Saturday, November 15, 2008

Living With Cancer One Day at a Time

Today may be the first day you've had to live with the diagnosis of cancer, or it may be one of the many days you have "survived" this disease. Either way, you probably found out that cancer has changed your life in significant ways.

You must cope with changes in your emotions, your health, your body image, your support system, your whole outlook life! Yet, just as cancer has changed your life, the way you live your life can change your cancer - from a monstrous threat to a manageable condition.


Medical advances are leading to new cancer treatments every day. Even with promising breakthroughs, however, cancer is often a chronic illness-- or at least the fear of recurrence is always there. Cancer is something you may have to live with for a very long time. This CareNote offers insights from courageous cancer survivors to help you live with cancer one day at a time.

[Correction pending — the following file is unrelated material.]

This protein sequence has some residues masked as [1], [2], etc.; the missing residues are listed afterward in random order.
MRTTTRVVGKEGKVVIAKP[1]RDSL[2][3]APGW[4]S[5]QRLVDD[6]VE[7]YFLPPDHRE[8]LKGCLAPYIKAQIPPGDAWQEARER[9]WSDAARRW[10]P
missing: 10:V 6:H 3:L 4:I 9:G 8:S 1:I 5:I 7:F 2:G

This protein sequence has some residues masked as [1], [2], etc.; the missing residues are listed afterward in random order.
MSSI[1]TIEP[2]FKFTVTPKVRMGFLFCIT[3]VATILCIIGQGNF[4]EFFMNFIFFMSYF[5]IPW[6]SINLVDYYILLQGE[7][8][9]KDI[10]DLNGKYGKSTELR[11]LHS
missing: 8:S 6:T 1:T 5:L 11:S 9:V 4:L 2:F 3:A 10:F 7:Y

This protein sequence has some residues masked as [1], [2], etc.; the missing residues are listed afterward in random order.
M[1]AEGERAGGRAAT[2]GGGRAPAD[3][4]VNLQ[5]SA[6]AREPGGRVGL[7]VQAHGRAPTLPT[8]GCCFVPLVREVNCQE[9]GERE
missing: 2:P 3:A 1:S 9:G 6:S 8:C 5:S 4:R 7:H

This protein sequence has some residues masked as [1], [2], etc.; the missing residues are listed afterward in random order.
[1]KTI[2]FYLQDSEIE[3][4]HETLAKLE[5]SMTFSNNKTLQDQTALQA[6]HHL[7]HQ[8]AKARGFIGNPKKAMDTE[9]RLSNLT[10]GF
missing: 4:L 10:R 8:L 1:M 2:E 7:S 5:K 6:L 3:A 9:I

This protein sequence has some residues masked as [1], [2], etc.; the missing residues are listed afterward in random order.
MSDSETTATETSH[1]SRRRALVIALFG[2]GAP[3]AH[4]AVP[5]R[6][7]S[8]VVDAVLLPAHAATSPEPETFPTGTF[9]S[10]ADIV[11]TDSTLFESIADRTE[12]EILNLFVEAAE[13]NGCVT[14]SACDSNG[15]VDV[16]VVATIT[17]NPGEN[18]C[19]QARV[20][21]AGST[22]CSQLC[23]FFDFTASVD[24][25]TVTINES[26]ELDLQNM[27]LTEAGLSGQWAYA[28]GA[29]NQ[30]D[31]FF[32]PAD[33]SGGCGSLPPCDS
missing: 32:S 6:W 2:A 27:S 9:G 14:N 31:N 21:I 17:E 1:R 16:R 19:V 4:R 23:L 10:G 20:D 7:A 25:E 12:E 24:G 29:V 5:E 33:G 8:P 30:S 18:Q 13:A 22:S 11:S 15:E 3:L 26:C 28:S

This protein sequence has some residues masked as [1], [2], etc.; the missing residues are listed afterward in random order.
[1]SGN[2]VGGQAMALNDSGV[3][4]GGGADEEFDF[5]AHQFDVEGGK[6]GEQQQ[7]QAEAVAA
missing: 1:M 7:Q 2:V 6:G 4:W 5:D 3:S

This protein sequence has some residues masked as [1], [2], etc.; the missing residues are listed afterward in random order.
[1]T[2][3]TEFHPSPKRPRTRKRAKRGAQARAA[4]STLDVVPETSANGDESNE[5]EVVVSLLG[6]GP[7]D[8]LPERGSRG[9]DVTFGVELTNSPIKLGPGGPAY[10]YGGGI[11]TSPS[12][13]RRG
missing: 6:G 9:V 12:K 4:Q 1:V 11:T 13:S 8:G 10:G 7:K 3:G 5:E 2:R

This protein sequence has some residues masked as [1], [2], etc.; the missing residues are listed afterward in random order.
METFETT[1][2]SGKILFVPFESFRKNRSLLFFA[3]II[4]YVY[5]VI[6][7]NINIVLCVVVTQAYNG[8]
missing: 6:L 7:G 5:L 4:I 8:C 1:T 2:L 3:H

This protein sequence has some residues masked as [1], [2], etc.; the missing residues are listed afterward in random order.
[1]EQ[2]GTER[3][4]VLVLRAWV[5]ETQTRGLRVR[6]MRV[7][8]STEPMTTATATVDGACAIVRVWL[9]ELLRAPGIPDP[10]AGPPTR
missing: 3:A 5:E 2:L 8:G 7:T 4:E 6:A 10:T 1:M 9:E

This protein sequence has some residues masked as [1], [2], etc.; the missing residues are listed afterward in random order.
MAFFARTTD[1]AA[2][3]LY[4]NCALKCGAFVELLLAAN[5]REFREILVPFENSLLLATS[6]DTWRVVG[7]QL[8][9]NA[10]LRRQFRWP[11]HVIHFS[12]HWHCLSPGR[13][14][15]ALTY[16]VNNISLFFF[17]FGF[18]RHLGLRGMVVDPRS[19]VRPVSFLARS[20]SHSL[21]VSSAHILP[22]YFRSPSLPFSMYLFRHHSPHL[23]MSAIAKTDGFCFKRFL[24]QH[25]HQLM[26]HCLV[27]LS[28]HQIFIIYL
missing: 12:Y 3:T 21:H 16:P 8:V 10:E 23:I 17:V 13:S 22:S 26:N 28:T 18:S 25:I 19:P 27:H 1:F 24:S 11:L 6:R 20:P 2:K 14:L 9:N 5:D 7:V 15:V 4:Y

• Build a support team. If your diagnosis of cancer is fairly new, the shock of it may leave you emotionally shaky. Ironically, this can be a time when family and friends find it hard to understand your struggles. They may not know what to say or how to react to your intense emotions. In their confusion they may even avoid you.
Feeling alienated from others during this time is common, but now is not the time to go it alone. Try to remember that your loved ones emotional equilibrium has been shaken too. Maybe they just don't know how to comfort you. Maybe they don't want to face their own fears about losing you.